In Iraq, leaders of the recently elected parliament continue to negotiate the formation of the new Iraqi government, nearly two months after the parliamentary elections that elected them.
Iraqis are expressing frustration over the delays in forming a government, two years after the war that toppled the regime of Saddam Hussein. But many say they are not.
The owner of a fire alarm shop in central Baghdad, Mohammed Faisal, says the people expected better results. The businessman, 37, says people want the new parliament to address the lack of security in Iraq and its struggling economy. But, he says, the leaders seem concerned only about power and their personal interests. As a result he does not think they will do much for Iraqis.
A barber down the street, Najamaldin al-Janabi, shouts over an electrical generator
that he is optimistic despite the lack of security and basic services. He says, however, that the interim government, installed by the U.S.-led coalition after it overthrew Saddam Hussein, cannot control the situation. The economy has collapsed, he says. Security has collapsed. And there is a collapse of moral values. A new government is urgently needed.
An office worker for a private company, Nisreen Nezher, says she expected the new government to be formed more easily. She says parliament members are spending all their time haggling over cabinet seats, while security is worsening all the time.
A shop owner in the Karada district, Salahwali Merzah, says parliament leaders should take a lesson from the Iraqis who elected them in last January's elections. Mr. Salahwali says we did our job. We went to the polls. Now it is their duty to do something for Iraqis, to serve the Iraqi people.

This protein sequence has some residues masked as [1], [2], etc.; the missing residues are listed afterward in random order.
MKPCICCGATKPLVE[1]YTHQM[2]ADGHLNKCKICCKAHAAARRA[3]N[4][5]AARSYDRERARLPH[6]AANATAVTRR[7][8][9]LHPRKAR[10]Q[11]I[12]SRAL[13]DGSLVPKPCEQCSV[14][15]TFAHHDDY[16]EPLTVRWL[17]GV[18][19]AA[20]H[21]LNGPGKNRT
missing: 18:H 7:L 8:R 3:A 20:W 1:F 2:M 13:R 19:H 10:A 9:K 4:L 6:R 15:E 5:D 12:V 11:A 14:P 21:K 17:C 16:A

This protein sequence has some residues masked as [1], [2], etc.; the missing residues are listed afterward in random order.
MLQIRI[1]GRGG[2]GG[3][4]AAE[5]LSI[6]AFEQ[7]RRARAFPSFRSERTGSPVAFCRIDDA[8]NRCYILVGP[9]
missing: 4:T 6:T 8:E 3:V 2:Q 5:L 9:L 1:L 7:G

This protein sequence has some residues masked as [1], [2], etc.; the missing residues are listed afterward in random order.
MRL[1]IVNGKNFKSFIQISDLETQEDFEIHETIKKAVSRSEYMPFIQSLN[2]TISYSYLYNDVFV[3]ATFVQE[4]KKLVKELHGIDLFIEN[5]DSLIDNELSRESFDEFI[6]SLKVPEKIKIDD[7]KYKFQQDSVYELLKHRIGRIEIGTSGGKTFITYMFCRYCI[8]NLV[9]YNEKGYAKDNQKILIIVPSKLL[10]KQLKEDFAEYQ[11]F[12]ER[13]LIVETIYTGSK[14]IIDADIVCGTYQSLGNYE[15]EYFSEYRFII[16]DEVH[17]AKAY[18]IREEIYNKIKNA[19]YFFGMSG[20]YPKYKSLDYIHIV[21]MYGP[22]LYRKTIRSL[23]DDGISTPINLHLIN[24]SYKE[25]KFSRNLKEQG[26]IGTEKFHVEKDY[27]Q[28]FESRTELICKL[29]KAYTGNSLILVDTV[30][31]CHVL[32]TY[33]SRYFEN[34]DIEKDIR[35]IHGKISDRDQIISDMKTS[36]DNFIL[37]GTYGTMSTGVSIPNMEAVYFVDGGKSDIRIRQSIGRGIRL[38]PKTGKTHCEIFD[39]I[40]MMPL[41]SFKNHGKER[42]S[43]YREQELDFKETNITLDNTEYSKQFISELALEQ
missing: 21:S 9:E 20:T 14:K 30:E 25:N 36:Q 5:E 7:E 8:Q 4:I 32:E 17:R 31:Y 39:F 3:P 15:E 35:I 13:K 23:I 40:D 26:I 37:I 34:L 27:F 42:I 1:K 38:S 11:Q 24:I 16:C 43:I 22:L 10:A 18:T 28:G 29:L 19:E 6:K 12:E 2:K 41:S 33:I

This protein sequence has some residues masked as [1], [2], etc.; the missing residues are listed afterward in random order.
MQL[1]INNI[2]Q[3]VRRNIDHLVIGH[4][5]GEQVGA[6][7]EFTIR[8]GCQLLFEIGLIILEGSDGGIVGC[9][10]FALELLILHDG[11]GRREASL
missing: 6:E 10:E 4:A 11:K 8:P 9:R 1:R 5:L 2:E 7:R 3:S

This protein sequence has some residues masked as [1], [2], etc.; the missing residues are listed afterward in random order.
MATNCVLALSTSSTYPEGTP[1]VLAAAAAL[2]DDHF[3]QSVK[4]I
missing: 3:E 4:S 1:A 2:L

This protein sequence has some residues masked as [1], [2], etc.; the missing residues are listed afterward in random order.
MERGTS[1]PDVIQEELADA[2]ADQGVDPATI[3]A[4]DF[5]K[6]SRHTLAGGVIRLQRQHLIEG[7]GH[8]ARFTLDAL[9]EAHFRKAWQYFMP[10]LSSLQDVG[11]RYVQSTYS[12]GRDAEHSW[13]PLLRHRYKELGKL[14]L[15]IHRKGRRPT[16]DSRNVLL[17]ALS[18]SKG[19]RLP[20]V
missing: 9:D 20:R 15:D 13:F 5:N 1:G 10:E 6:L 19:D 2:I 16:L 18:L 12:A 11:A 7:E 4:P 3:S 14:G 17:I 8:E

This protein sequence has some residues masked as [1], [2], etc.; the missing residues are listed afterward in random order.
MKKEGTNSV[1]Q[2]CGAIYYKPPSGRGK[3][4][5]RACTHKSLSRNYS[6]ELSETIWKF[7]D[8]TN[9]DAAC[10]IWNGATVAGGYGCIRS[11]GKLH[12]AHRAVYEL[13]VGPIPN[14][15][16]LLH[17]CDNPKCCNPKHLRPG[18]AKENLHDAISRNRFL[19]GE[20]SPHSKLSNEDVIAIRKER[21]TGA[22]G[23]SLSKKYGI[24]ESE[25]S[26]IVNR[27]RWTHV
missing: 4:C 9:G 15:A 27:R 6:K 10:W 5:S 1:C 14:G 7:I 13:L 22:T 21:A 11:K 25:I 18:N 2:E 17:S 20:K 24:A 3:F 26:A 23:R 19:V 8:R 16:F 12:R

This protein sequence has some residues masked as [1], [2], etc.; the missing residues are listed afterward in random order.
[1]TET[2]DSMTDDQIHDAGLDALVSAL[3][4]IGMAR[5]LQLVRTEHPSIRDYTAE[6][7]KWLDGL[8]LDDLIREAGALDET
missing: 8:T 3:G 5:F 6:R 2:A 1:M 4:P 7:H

A merchant named Ahmed says Iraqis are hoping that the new government will think about the people, who live in fear of daily bomb attacks and suffer from the lack of jobs. Mr. Ahmed says he hopes the new parliament will stabilize the security situation so that people feel safe and can have more economic opportunities.
The owner of a restaurant along the Tigris River, Mohammed Hussein, says it is the dream of every Iraqi to have a government elected by the people. But he adds that this government should take care not to become a dictatorship, like the government before.
Many Iraqis acknowledge there are fears of a widening rift between the Shia and Kurdish groups that dominate the new parliament and Sunnis who are under-represented after boycotting the elections. But they say they are all Iraqis. And the country's new leadership should think of the country as a whole, rather than as a collection of disparate regions with particular interests.